When you get into a car accident in Texas, sometimes you suffer a personal injury or bodily injury. If you own the car involved in the car accident, you also usually have a property damage claim. As part of the property damage claim to your car, you may experience a total loss. In a total loss, the auto insurance company pays you the market value of your car instead of repairing it. If the auto insurance company repairs your car, it may experience diminished value, or a loss of value, due to the accident history. You can recover for a diminished value claim in Texas when another person causes the accident and damage to your car.
Texas fault rules and liability insurance in a car accident
Texas law on car accidents looks at who caused the accident to determine who is liable for paying the property damage and bodily injuries. In Texas, liability for a car accident is not always 100% one person or the other. Texas follows a liability system knows as modified comparative fault. That means liability for the car accident is shared by the parties involved to the extent each one shares responsibility.
Generally, each party may recover the amount of harm suffered minus the percentage that person caused their own losses. For example, if you are 20% at fault for a car accident, you can only recover 80% of your damages. In a modified comparative fault system, a person can only recover if that person is less than 50% responsible for the wreck. In a pure comparable fault system, any person who suffered losses can recover from all the other parties to the extent each person is responsible for the wreck. Under Texas law, you can only recover in a lawsuit or an insurance claim if you are less than half responsible for a car wreck.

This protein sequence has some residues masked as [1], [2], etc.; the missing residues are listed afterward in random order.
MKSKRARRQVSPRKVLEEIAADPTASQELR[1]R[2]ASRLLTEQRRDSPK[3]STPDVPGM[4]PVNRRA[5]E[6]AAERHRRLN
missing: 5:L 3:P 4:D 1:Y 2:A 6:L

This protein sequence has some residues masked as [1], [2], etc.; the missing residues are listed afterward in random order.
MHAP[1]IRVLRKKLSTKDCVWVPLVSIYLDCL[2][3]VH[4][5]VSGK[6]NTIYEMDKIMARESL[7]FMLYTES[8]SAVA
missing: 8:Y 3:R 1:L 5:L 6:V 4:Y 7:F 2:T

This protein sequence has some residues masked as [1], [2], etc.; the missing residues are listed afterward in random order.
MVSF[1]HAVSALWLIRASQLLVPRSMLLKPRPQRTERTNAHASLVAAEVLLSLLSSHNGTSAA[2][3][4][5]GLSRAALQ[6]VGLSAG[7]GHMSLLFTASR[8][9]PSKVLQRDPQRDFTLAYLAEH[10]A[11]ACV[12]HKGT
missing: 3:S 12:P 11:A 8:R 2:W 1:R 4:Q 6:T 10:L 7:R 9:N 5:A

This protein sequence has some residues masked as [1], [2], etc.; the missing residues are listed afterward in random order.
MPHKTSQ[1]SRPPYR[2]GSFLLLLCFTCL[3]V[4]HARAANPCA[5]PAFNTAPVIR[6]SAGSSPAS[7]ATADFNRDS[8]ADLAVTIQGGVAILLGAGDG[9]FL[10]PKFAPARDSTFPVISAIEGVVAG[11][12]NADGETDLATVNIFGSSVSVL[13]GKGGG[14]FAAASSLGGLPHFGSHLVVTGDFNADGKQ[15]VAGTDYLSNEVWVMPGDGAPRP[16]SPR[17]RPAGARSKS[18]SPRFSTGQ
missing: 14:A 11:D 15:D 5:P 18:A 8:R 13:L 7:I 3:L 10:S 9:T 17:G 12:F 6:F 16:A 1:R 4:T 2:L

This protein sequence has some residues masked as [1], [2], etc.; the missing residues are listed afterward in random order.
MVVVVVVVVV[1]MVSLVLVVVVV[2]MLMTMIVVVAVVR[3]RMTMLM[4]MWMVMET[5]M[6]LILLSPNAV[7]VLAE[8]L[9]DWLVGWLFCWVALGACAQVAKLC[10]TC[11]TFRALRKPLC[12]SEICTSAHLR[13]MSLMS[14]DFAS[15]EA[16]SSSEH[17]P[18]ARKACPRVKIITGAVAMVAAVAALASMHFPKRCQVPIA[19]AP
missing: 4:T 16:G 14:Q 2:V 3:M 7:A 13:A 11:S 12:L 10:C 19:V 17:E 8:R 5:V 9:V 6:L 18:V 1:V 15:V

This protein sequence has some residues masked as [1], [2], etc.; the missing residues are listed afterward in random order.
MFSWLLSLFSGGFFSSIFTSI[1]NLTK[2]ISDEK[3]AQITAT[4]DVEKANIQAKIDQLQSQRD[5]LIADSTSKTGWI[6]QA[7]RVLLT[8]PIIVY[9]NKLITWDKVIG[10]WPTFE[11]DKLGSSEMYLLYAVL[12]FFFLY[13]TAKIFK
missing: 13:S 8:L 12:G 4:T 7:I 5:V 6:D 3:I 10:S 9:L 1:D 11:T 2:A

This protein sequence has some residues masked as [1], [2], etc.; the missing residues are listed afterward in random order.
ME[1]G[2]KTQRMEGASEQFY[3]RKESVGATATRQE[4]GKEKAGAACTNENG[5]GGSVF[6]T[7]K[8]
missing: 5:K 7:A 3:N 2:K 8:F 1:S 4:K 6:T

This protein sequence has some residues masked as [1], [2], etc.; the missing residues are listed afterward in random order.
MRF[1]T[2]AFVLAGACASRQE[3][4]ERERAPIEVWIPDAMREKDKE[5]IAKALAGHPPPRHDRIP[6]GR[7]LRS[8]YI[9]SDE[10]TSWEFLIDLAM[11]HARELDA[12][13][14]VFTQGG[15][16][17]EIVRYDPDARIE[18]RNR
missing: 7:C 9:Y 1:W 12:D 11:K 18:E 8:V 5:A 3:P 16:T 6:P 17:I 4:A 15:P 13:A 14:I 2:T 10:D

Because Texas is a fault state, you must carry a minimum amount of liability insurance to pay for damages you might cause somebody else. This includes $25,000 in property damage coverage and $60,000 in bodily injury coverage per car accident. You might also carry types of insurance that protect you from other people as well, such as collision coverage or underinsured motorist coverage. If you are 50% or more liable for a car accident, your auto insurance will pay up to your policy limits in liability coverage.
What is a diminished value claim in Texas?
A diminished value claim is a type of property damage claim to recover the lost value of a car due to its accident history and any imperfection in repair work. A property damage claim for your car is worth the market value of your car before the collision.
If your car is unrepairable or the cost to repair exceeds the value of the car pre-accident, the insurance company will declare your car a total loss. The insurance company will write a check in exchange for the car. If the car is repairable, the auto insurance company will pay for repairs.
A repaired vehicle is not worth the same as a vehicle with no accident history. The car may not operate or look exactly as it did before the wreck. Future buyers may not pay the same for a car with an accident history as one without, so the market value of the car is less after the wreck. The difference in the value of the car before the wreck and the value after is the measure of a diminished value claim.
Although diminished value claims in Texas date back 100 years, it is easier than ever for buyers to discover accident history on your car. Carfax and other services are often made available when buying a used car and you can buy a report cheaply online. That gives car buyers an easy way to check whether your car has been in a car accident and skip over cars with potential underlying problems. Even if today you have no plans to sell your car in the near future, you have the right to sell your car and the loss of value may impede your ability to find a buyer when you need one.
Types of diminished value claims in Texas